By 5:45 p.m. of the 24th, Jackson realized that his men only faced a rearguard, and he ordered Taylor to turn around and head north. He also sent word to Ewell, still on the Cedarville Road, to do the same. It now remained to be seen whether Jackson could catch Banks’s main column before the Federals reached the hills south of Winchester.

They could not catch up with Banks’s men. Although they passed dozens and dozens of captured or abandoned wagons – “the streets were lighted up by the burning of a commissary train, especially the flames from the burning bacon and from wagonloads of rice,” one Confederate recalled – they couldn’t bring Banks’s infantry to bay. Forming the Union rearguard were the 2nd Massachusetts, 27th Indiana, and 28th New York Infantry Regiments, and they held the Confederates off as the retreat to Winchester continued.

When the men of both armies neared Winchester, the Federals occupied positions on the hills south of town, and the Confederates stopped just north of Kernstown, some units not reaching those destinations until the early morning hours of May 25th. But for all present, whether wearing blue or gray, they collapsed from exhaustion. The game was not up, though; it would be continued later that day.

 

Zouaves d’Afrique (114th Pennsylvania Volunteer Infantry) & Wheat’s Special Louisiana Battalion

Before the Civil War, there were numerous militia units, some of which outfitted themselves in a uniform similar to those worn by French troops from Northern Africa. These Zouave militia

units became quite the rage in the late 1850’s, partially due to the efforts of Elmer Ellsworth, who formed his Zouave Cadets and took them on tour. When the war began, Ellsworth’s Zouaves would become the 11th New York; he would actually be the first Union officer killed in the war, shot to death by an Alexandria, Virginia inn owner after Ellsworth took down the Confederate flag flying from his inn.

Quite a few Zouave regiments would be formed in the North, among them the 5th New York (“Duryea’s Zouaves”), the 72nd Pennsylvania (“Baxter’s Zouaves”), the 23rd Pennsylvania (“Birney’s Zouaves”), and of course, the Zouaves d’Afrique, later the 114th Pennsylvania (“Collis’s Zouaves”).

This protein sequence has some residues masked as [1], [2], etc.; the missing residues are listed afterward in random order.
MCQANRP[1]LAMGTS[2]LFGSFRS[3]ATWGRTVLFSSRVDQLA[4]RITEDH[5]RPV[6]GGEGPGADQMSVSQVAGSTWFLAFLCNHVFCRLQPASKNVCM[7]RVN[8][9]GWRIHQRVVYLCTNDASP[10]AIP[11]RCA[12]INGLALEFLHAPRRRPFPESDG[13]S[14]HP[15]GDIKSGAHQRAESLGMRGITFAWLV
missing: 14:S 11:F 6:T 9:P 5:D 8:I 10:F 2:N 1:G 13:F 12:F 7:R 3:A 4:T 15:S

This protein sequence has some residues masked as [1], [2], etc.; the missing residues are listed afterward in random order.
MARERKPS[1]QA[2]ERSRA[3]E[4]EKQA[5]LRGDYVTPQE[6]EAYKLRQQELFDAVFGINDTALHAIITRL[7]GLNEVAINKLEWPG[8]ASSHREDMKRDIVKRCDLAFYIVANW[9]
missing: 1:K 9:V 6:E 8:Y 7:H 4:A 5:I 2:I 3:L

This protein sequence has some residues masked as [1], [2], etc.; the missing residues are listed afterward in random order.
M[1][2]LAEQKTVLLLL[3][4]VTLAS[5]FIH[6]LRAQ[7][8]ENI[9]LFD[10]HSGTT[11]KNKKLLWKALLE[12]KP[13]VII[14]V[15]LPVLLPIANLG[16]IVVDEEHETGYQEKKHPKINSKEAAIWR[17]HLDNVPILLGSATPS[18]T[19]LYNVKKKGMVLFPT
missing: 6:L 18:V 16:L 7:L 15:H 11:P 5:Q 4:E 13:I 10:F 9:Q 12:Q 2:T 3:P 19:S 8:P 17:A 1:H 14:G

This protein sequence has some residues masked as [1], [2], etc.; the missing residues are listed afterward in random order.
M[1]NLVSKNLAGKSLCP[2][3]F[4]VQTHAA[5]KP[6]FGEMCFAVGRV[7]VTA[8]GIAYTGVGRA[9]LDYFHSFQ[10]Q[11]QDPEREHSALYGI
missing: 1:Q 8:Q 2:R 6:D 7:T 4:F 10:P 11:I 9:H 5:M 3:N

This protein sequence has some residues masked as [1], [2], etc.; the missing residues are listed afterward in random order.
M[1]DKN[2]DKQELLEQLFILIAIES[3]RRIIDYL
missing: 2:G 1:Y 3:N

Battle scene
Painting of 114th Pennsylvania at Battle of Fredericksburg by Carl Rochling

The uniform Collis’s Zouaves d’Afrique - and the 114th - wore included a red fez; a short, open blue jacket with red trim; a sash; baggy red pantaloons; and white leggings. Collis recruited his men from Philadelphia, and it was this company of some one hundred soldiers that served as Banks’s headquarters guard and fought in the Battle of Middletown. In the summer of 1862 Collis returned to Philadelphia to recruit the rest of what would become the 114th Pennsylvania Volunteer Infantry. By the fall of that year he was leading that regiment, and they would see their first battle at Fredericksburg, where they received great praise from their brigade commander, General John Robinson.

The 114th also saw heavy action at Chancellorsville in May 1863, and on July 2, 1863, the second day of the Battle of Gettysburg. In 1864, the 114th was named headquarters guard for General George G. Meade, commander of the Army of the Potomac, and would continue in that role almost until the end of the war, when they participated in the final assault on Petersburg on April 2, 1865.

 
Soldiers in field near house
Tiger Rifles - Wheat's Special Battalion 1861 by Don Troiani

Wheat’s 1st Special Battalion, Louisiana Volunteers was raised in New Orleans by Roberdeau Wheat in 1861, and like Collis’s Zouaves d’Afrique, the men were provided with a Zouave uniform, its main difference being the color of the jacket and the striped pantaloons. The “Tigers,” as they were called, gained quite a reputation; tough in battle, but completely undisciplined otherwise. It was said that only two men could control them – their commander, Wheat, and their brigade commander, Richard Taylor.

No one could dispute their prowess in battle, however. Unfortunately for them, this cost them, as the “Tigers” suffered heavily. And after Wheat was killed at the Battle of Gaines Mill on June 27, 1862, and as their numbers declined, so did their effectiveness. They still were a factor, but eventually there were so few of them remaining that the battalion was consolidated with another Louisiana regiment. Also, the “Tiger” title soon became used universally for all the Louisiana troops in the Army of Northern Virginia.

Last updated: August 22, 2020